19. Haile Selassiè

  20. S. C. – 3988 th Meeting Sixty-five years ago, the Emperor Haile Selassie,whose country was subjected to aggression by Fascist Italy — as the Federal Republic of Yugoslavia is today by NATO and the United States of America — entered history with his prophetic outcry that the League of Nations and international peace would be fatally wounded if the aggression did not stop. The United Nations is at the crossroads today, as the League of Nations was then. I hope that, this time, the United Nations chooses the right path. Jovanovic

  21. UNITED NATIONS Assemblea Generale delle Nazioni Unite

  22. General Assembly The General Assembly is the main deliberative assembly of the United Nations. Composed of all United Nations member states, the assembly meets in regular yearly sessions under a president elected from among the member states. Over a two-week period at the start of each session, all members have the opportunity to address the assembly.

  23. Traditionally, the Secretary-General makes the first statement, followed by the president of the assembly. The first session was convened on 10 January 1946 in the Westmister Central Hall in London and included representatives of 51 nations.

  24. Security Council The Security Council is charged with maintaining peace and security among countries. While other organs of the United Nations can only make 'recommendations' to member governments, the Security Council has the power to make binding decisions that member governments have agreed to carry out, under the terms of Charter Article 25.

  25. Secretariat The United Nations Secretariat is headed by the Secretary-General, assisted by a staff of international civil servants worldwide. It provides studies, information, and facilities needed by United Nations bodies for their meetings. It also carries out tasks as directed by the UN Security Council, the UN General Assembly, the UN Economic and Social Council, and other UN bodies. The United Nations Charter provides that the staff be chosen by application of the "highest standards of efficiency, competence, and integrity," with due regard for the importance of recruiting on a wide geographical basis.

  26. Secretary-General The Secretariat is headed by the Secretary-General, who acts as the de facto spokesperson and leader of the UN.

  27. International Court of Justice The International Court of Justice (ICJ), located in The Hauge, Netherlands, is the primary judicial organ of the United Nations. Established in 1945 by the United Nations Charter, the Court began work in 1946 as the successor to the Permanent Court of International Justice. The Statute of the International Court of Justice, similar to that of its predecessor, is the main constitutional document constituting and regulating the Court.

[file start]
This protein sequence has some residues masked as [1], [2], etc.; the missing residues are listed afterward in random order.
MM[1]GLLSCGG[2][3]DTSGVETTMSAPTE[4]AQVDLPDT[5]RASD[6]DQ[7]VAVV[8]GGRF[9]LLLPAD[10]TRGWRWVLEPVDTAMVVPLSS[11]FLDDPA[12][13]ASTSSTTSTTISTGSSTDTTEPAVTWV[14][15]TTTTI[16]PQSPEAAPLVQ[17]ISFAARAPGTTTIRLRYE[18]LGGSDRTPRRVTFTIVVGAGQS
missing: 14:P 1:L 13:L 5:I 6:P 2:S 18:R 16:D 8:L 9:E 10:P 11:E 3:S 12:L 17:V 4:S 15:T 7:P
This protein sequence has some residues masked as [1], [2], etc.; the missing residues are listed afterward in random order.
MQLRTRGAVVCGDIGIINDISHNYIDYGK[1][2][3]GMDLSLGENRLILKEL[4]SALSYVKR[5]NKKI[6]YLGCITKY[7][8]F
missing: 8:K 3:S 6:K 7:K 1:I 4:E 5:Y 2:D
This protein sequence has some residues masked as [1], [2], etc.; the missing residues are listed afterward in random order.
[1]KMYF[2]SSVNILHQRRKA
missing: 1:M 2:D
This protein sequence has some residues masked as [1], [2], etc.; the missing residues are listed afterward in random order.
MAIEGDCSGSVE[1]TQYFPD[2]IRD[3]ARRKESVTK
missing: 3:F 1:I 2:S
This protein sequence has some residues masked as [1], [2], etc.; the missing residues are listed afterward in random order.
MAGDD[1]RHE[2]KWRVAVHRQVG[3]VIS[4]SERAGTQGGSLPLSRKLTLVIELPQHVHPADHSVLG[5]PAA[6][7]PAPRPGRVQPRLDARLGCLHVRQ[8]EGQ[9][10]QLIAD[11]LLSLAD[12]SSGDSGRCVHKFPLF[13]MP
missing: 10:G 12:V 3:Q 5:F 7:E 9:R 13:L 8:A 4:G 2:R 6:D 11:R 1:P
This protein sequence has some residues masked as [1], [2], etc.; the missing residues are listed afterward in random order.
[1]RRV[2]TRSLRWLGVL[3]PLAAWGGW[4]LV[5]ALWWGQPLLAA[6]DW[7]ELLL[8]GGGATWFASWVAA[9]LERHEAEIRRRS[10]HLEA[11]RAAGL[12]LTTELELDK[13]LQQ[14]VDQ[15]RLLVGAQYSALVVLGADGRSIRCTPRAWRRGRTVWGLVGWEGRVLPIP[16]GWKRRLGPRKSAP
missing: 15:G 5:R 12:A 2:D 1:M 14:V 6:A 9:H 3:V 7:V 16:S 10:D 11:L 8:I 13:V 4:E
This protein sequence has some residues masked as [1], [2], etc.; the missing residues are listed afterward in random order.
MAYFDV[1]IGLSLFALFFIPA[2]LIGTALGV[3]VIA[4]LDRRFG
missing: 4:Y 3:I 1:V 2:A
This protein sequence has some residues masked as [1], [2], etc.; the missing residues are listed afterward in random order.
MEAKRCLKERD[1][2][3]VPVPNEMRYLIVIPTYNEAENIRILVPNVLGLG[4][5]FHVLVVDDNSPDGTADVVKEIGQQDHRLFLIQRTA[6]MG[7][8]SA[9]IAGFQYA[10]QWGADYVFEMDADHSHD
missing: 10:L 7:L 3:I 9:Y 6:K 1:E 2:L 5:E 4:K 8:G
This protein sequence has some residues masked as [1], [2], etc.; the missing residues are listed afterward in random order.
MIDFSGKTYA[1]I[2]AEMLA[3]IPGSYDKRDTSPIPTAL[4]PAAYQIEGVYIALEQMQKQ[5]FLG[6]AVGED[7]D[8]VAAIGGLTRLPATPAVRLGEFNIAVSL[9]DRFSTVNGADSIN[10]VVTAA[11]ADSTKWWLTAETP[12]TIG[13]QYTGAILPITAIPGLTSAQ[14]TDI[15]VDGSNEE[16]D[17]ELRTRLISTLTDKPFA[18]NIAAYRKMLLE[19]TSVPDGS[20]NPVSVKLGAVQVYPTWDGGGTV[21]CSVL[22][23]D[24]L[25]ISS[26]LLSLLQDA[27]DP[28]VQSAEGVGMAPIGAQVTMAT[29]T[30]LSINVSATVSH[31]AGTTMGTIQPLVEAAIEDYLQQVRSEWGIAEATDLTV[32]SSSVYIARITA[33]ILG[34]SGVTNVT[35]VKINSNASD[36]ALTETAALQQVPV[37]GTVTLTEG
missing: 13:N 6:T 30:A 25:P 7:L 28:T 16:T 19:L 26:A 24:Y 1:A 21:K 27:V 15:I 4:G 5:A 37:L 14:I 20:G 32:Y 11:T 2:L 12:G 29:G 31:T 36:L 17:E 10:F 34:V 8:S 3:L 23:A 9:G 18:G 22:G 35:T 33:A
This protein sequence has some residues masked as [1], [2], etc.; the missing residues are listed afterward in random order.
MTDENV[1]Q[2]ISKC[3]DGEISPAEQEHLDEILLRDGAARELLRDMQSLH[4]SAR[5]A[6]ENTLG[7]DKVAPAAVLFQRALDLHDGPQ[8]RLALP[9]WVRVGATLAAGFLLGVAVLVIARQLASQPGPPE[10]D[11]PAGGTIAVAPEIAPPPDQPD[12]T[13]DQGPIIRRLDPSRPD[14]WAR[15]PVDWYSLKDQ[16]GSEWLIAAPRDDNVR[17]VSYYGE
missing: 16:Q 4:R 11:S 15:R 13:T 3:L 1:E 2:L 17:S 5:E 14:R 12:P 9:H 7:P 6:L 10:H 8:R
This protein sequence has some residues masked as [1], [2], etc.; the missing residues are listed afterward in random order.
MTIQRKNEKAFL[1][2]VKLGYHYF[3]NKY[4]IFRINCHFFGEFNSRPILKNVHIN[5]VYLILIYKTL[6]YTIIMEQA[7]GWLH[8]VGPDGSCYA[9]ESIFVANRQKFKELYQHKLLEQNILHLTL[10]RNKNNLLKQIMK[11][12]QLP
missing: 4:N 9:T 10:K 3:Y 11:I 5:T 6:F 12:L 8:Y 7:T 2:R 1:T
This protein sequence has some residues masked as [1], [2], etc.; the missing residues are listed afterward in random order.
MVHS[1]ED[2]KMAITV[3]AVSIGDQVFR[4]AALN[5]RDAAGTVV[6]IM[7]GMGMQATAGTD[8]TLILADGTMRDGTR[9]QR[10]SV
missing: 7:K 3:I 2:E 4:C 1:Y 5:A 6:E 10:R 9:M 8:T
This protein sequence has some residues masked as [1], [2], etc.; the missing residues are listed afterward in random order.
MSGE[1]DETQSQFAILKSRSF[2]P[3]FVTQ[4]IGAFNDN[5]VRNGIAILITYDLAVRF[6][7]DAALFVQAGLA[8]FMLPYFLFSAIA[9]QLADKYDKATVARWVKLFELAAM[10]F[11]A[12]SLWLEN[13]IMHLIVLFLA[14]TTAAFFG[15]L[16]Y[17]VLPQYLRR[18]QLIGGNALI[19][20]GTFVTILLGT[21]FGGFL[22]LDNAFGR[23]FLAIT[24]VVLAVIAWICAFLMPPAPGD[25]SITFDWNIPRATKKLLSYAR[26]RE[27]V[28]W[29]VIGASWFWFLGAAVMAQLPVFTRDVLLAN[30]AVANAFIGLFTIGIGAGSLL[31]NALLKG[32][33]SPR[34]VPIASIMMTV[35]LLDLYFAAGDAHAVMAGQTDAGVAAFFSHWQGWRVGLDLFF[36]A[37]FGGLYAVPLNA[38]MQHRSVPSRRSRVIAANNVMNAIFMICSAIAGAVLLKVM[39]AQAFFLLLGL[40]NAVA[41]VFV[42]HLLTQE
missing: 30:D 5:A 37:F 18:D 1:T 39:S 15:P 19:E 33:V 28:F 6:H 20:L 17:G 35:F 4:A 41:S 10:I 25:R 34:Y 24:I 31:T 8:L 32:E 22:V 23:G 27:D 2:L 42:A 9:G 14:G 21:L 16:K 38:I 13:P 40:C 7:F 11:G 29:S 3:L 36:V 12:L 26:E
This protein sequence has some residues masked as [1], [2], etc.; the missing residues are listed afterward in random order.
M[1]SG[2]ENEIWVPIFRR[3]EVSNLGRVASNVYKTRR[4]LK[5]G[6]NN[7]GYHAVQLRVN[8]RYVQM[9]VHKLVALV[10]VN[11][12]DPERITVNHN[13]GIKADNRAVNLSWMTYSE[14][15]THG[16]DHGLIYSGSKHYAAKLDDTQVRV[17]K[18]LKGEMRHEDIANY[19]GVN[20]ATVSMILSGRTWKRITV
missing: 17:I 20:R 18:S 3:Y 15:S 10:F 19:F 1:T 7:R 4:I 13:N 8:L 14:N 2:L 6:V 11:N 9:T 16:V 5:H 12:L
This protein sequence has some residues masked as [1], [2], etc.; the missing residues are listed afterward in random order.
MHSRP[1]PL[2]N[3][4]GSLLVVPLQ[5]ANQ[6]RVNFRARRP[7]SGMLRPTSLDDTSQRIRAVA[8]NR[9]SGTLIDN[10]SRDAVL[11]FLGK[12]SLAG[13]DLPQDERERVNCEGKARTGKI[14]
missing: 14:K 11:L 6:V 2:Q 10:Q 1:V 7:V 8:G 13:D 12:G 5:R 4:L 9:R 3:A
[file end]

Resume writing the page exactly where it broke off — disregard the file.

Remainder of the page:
28. Economic and Social Council The Economic and Social Council (ECOSOC) assists the General Assembly in promoting international economic and social cooperation and development. ECOSOC has 54 members, all of which are elected by the General Assembly for a three-year term.

  29. http://www.un.org/

  30. International Criminal Court • The International Criminal Court (ICC), governed by the Rome Statute, is the first permanent, treaty based, international criminal court established to help end impunity for the perpetrators of the most serious crimes of concern to the international community. • The ICC is an independent international organisation, and is not part of the United Nations system. Its seat is at The Hague in the Netherlands. Although the Court’s expenses are funded primarily by States Parties, it also receives voluntary contributions from governments, international organisations, individuals, corporations and other entities. • The international community has long aspired to the creation of a permanent international court, and, in the 20th century, it reached consensus on definitions of genocide, crimes against humanity and war crimes. The Nuremberg and Tokyo trials addressed war crimes, crimes against peace, and crimes against humanity committed during the Second World War.

  31. In the 1990s after the end of the Cold War, tribunals like the International Criminal Tribunal for the former Yugoslavia and for Rwanda were the result of consensus that impunity is unacceptable. However, because they were established to try crimes committed only within a specific time-frame and during a specific conflict, there was general agreement that an independent, permanent criminal court was needed. • On 17 July 1998, the international community reached an historic milestone when 120 States adopted the Rome Statute, the legal basis for establishing the permanent International Criminal Court. • The Rome Statute entered into force on 1 July 2002 after ratification by 60 countries.

  32. http://www.youtube.com/watch?v=MQeaUVjFGMA&feature=related http://www.youtube.com/watch?v=u-kIrAtA-Ls&feature=related http://www.youtube.com/watch?v=PIVifBnRDio&feature=related